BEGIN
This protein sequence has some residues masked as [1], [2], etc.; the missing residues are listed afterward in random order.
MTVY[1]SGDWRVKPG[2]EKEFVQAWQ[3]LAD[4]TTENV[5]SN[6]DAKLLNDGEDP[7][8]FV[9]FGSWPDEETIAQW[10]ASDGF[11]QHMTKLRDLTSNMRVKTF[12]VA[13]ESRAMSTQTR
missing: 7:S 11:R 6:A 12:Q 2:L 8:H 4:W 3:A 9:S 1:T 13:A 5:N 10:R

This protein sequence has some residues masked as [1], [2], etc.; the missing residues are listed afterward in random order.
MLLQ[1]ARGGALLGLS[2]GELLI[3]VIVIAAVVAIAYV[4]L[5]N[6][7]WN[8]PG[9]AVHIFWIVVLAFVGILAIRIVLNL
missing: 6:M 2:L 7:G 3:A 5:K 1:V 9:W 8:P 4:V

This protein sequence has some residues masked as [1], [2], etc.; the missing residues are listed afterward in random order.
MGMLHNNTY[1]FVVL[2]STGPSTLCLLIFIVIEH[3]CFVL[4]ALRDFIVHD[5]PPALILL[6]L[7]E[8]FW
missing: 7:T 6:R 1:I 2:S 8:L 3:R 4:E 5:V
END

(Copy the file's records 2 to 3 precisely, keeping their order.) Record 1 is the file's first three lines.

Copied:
This protein sequence has some residues masked as [1], [2], etc.; the missing residues are listed afterward in random order.
MLLQ[1]ARGGALLGLS[2]GELLI[3]VIVIAAVVAIAYV[4]L[5]N[6][7]WN[8]PG[9]AVHIFWIVVLAFVGILAIRIVLNL
missing: 6:M 2:L 7:G 3:A 5:K 1:V 9:W 8:P 4:V

This protein sequence has some residues masked as [1], [2], etc.; the missing residues are listed afterward in random order.
MGMLHNNTY[1]FVVL[2]STGPSTLCLLIFIVIEH[3]CFVL[4]ALRDFIVHD[5]PPALILL[6]L[7]E[8]FW
missing: 7:T 6:R 1:I 2:S 8:L 3:R 4:E 5:V